By Nick Sligh
Nearly three years after the release of her phenomenal debut album “Lost & Found,” Jorja Smith has returned with a new, eight-track EP, “Be Right Back.” Only 20 years old at the time of her acclaimed debut, Jorja arrived on the radar as an emerging global R&B star. As an artist with an incredible voice and refined sound for somebody so young, Jorja’s ceiling is limitless.
The new EP comes as a holdover project before Smith’s sophomore album. Following up such a successful debut will be a tall task, but the new project hopes to lend insight into the sounds and thematics with which Jorja is working, and to simply give some music to fill the gap in time.
Here are my track-by-track reactions and overall initial impressions of “Be Right Back.”
Jorja Smith: “Be Right Back” (May 14, 2021)
The intro starts the project on strong footing. The production, a smooth instrumental infused with wavy synths, guitar and percussion, is perfectly fitting. Jorja’s vocals are wonderful throughout, providing a heartfelt chorus that showcases the potency of her delivery, all while she comes to grasp the lack of reciprocity she is feeling in the relationship: “The hardest thing / You are not addicted to me / I’m the only thing you should need / You should be addicted to me” — simple in message, with emotions delivered clearly and effectively.
The looped percussion and piano instrumental continues the trend of fitting beats for Jorja’s vocals and content. Even more melancholy than the intro, “Gone” features Jorja coming to terms with loss — not necessarily the loss of a romantic partner, although it could certainly be interpreted that way — as she explained that this song was written about somebody she knew who lost their life in a car accident.
- “Bussdown” ft. Shaybo
A major switch in vibe and content comes here. The reggae-influenced production complements the lighthearted, simply-written song, allowing Jorja to boast for a moment. The chorus is particularly catchy, and Shaybo’s feature also provides a smooth transition song.
The shortest track on the EP, “Time” still showcases an impressive array of versatility. With one verse, one chorus and a skit outro, the structure is simple, but Jorja executes effortlessly. The chorus is particularly impressive, with Jorja hitting such a wide range of notes smoothly and with great energy.
“What’s worse than lookin’ at my neighbors pretendin’ that they’re happy / Is one day lookin’ at myself and I’m sayin’ that I’m sorry.” The EP’s sorrowful nature returns, with Jorja reflecting on the struggle of following her heart and leaving a relationship that she knows is damaging her. The minimalist production, provided almost solely by a guitar, puts Jorja’s vocals in the spotlight, allowing her to keep shining.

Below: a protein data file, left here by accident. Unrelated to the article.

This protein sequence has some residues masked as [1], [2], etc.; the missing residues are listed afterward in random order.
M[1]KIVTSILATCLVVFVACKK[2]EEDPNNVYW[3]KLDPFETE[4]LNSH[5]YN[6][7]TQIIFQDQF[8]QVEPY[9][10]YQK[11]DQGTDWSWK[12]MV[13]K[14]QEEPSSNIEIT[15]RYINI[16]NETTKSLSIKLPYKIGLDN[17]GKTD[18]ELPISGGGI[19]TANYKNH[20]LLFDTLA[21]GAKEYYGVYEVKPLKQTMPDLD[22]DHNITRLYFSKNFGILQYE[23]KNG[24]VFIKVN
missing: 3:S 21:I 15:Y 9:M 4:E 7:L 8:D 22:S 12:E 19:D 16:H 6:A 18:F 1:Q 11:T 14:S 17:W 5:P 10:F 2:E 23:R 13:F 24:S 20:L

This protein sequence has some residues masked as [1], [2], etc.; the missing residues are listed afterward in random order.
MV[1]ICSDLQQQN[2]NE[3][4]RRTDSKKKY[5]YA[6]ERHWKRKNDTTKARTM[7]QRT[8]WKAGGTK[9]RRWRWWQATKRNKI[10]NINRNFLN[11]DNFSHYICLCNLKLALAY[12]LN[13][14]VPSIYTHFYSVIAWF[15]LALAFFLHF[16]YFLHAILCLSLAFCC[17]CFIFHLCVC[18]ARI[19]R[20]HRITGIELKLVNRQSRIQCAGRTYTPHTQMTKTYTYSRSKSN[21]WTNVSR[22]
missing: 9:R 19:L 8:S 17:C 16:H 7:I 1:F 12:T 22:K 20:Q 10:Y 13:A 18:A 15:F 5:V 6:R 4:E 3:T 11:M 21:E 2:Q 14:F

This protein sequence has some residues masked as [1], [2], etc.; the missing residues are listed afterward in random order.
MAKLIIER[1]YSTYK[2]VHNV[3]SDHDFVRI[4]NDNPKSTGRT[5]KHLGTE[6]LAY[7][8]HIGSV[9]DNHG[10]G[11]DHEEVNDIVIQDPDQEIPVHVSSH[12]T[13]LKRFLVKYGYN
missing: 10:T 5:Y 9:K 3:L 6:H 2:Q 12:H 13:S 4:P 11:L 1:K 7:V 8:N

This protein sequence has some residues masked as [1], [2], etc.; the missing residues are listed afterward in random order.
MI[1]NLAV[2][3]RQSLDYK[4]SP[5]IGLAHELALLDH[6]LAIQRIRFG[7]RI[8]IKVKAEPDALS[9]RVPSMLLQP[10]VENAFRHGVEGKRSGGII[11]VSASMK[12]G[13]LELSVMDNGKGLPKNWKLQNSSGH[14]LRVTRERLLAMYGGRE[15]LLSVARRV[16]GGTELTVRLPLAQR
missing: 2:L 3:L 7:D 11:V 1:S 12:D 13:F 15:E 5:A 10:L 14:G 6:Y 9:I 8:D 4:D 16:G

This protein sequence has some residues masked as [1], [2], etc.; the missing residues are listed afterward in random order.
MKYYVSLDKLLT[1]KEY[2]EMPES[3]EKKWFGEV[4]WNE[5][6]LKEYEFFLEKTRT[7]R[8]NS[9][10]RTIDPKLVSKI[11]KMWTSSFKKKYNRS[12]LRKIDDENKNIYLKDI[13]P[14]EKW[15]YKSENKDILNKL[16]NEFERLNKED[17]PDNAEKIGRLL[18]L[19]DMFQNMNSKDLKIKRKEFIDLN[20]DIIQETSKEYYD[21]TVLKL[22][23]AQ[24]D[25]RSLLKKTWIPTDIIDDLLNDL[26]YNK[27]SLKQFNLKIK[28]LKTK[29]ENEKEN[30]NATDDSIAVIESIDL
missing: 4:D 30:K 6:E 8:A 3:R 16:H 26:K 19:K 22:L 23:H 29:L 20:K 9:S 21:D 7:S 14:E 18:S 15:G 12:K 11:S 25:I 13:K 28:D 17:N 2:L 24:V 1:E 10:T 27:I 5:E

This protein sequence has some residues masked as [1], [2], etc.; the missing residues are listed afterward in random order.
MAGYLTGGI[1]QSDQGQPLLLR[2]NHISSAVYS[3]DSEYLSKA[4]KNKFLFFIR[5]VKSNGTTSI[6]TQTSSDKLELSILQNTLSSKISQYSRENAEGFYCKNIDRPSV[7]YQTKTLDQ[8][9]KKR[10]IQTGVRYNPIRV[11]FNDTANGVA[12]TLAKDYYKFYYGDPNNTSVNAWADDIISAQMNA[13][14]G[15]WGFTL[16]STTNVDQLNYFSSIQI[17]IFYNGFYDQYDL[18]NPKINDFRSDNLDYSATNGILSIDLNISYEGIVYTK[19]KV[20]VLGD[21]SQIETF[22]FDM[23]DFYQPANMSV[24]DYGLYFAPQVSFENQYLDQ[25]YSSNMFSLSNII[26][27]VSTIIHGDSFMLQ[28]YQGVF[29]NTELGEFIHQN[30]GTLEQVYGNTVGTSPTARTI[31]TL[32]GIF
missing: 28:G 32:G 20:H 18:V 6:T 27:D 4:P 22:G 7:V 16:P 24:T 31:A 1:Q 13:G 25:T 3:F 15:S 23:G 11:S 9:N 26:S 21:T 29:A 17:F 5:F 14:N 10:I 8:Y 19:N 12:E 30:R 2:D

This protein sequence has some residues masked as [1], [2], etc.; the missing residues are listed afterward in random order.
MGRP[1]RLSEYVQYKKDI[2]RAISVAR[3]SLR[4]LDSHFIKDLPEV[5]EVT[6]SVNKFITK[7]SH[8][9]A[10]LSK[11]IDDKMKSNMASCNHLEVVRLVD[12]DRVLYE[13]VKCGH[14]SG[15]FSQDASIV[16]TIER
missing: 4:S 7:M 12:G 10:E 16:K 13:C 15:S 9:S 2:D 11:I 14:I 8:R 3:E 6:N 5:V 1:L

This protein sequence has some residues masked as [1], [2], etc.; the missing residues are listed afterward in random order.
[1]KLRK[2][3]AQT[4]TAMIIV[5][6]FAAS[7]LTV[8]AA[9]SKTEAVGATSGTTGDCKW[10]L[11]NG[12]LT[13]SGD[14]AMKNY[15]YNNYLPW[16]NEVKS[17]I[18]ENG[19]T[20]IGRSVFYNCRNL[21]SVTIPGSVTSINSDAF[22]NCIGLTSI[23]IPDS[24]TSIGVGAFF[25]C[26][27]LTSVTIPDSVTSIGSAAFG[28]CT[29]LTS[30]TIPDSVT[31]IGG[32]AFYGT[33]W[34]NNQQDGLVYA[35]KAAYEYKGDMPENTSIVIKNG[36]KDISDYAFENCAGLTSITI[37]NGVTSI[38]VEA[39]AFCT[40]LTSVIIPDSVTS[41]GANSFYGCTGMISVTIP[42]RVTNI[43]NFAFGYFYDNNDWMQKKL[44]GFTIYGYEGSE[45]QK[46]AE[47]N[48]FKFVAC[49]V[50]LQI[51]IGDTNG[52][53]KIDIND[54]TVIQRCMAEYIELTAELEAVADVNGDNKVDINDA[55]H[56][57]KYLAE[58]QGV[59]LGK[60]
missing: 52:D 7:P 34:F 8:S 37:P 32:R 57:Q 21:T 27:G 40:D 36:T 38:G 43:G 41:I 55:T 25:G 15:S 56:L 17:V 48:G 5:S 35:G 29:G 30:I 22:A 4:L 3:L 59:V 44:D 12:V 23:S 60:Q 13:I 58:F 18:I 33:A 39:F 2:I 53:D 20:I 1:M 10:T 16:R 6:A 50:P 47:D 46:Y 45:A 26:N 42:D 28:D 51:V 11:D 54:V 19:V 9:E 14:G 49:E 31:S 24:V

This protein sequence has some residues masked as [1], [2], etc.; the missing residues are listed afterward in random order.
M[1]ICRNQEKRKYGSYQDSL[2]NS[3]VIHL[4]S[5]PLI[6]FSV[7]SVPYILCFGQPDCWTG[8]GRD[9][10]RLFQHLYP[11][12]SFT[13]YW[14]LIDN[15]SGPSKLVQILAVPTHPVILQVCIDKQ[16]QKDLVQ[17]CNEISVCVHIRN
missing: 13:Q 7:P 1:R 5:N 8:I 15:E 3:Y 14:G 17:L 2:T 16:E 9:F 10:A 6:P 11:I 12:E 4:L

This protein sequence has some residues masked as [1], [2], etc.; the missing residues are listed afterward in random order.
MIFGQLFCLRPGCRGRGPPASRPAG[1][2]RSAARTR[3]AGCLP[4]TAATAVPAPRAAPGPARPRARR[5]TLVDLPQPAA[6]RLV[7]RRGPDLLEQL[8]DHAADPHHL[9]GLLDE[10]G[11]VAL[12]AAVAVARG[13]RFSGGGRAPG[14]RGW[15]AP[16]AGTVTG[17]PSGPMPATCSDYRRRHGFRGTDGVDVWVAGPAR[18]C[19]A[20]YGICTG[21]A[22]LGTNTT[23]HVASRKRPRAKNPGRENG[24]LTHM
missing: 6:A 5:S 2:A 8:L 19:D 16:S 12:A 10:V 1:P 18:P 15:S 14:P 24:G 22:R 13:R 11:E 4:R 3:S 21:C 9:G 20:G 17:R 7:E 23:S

Undoubtedly one of the strongest songs on the EP, “Burn” combines flawless vocals with a potent story, captivating chorus and simple but perfectly complementary melodic production. “Little girl doin’ all she can / You had your eye on only a few things / And maybe it wouldn’t go anywhere / Had to be real with your dream.” Predictably, it’s a track dealing with burnout and the negative side effects that can come along with relentlessly pursuing a dream or ambition. “You burn like you never burn out / Try so hard, you can still fall down / You keep it all in, but you don’t let it out / You try so hard, don’t you know you’ve burnt out?”
Accompanied by a significant uptick in the instrumental’s tempo, Jorja now comes in with less melancholy and more frustration. The production is solid enough, the verses are satisfactory and the chorus provides a bit of a twist in the general tone of a lot of the project. Even so, there is nothing super captivating here — it’s one of my less-favorite tracks.
“I stand out there, where it always came alive / Wastin’ pennies in the night / Waitin’ up till it was light.” The intense falsetto of the pre-chorus is immediately captivating, again highlighting Jorja’s range and vocal prowess. The emotionally potent song goes back to a more somber and wishful tone, regretfully looking at time and effort invested in the past. “Don’t work hard just to spend it / Keep your money, it’s not only for the weekend / You keep me waitin’ for a minute, I can take that / I was young enough to think that you would come back.”
Overall, “Be Right Back” is a more-than satisfactory holdover record until Jorja’s second album. Though not nearly as cohesive and coherent as her debut album, that’s not exactly what this project was supposed to be. Especially in tracks like “Burn” and “Addicted,” we see Jorja doing what she does best: fantastic, melodically in-tune vocals with strong emotion, complemented by soothing and enjoyable production. A couple of the tracks don’t fit the standard of quality that was established on “Lost & Found,” but that lack was also to be expected. The project is still impressive from front to back, and provides some of the better R&B tracks so far this year.
It is still only the beginning for one of the more talented young vocalists in the world, and there is no reason to be anything other than excited for her future in music.
Favorite Songs: “Burn,” “Addicted,” “Time”
Album Score: 75/100
Check out this Spotify playlist and like it to follow along with some of some of my favorite songs of 2021 as the year progresses!